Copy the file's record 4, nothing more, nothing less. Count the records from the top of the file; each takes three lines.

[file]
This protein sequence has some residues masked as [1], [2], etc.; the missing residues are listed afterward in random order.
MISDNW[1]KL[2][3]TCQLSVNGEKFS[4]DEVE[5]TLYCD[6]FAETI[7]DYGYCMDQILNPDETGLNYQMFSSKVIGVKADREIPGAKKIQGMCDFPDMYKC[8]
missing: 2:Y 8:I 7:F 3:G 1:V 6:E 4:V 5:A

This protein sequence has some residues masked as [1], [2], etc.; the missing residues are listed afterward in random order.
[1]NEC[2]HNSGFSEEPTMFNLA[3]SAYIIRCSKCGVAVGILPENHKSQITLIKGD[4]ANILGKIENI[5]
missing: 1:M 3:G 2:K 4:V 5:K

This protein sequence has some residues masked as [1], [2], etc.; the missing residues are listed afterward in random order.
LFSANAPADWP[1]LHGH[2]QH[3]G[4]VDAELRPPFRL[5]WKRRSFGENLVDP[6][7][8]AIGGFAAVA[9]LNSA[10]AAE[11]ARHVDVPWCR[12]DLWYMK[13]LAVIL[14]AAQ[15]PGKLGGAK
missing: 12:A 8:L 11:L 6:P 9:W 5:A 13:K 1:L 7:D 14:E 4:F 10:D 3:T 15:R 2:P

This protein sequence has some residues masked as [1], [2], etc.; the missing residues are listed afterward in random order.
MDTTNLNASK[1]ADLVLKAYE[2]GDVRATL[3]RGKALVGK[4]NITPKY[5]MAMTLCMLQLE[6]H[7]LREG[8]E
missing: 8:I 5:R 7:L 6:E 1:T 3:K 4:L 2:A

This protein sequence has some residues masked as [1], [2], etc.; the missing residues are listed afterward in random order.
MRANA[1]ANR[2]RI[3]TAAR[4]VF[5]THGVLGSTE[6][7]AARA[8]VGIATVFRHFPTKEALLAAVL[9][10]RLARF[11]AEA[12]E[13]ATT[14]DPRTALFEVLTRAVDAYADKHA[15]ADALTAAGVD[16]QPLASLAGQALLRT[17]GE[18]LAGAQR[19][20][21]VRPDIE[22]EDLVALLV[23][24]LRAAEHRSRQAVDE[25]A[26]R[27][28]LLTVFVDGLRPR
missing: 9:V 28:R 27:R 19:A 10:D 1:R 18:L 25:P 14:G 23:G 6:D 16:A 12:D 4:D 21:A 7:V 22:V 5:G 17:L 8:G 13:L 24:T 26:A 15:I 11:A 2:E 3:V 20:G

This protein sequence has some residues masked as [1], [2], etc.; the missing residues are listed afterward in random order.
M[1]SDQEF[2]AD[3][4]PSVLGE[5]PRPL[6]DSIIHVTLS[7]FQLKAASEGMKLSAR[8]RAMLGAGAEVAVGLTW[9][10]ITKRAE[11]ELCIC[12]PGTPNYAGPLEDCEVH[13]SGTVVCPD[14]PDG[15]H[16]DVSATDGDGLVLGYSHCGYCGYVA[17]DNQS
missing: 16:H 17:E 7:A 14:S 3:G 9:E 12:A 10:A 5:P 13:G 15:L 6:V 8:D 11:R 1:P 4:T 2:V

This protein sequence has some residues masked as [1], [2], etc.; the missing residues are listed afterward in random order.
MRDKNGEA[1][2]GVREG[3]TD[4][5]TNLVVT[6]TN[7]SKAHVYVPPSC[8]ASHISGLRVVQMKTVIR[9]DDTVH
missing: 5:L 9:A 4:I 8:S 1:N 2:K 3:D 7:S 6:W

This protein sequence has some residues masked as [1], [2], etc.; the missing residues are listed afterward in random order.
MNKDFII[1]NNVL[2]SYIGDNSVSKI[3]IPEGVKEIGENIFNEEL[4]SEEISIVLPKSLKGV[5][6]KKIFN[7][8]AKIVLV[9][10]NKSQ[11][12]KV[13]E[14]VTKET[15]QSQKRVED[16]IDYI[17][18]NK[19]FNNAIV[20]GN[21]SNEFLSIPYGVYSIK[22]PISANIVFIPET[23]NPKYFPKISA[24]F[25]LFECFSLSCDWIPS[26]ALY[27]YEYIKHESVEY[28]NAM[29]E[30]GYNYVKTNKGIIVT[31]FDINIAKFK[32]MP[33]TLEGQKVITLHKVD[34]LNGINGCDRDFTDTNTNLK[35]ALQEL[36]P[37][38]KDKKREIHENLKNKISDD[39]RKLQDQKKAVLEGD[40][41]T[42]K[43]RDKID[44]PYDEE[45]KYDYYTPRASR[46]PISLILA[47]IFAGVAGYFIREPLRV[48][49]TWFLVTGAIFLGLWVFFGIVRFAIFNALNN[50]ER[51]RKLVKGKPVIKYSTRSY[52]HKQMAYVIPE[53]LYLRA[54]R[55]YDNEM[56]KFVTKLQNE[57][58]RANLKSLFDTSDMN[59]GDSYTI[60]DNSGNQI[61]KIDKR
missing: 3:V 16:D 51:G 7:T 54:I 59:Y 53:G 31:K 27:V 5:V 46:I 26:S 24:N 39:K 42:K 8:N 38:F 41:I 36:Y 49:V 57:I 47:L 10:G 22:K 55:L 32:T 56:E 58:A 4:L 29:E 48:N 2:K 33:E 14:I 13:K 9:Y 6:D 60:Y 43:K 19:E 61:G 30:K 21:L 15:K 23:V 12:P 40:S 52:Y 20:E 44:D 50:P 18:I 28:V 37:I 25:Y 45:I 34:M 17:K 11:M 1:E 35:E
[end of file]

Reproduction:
This protein sequence has some residues masked as [1], [2], etc.; the missing residues are listed afterward in random order.
MDTTNLNASK[1]ADLVLKAYE[2]GDVRATL[3]RGKALVGK[4]NITPKY[5]MAMTLCMLQLE[6]H[7]LREG[8]E
missing: 8:I 5:R 7:L 6:E 1:T 3:K 4:L 2:A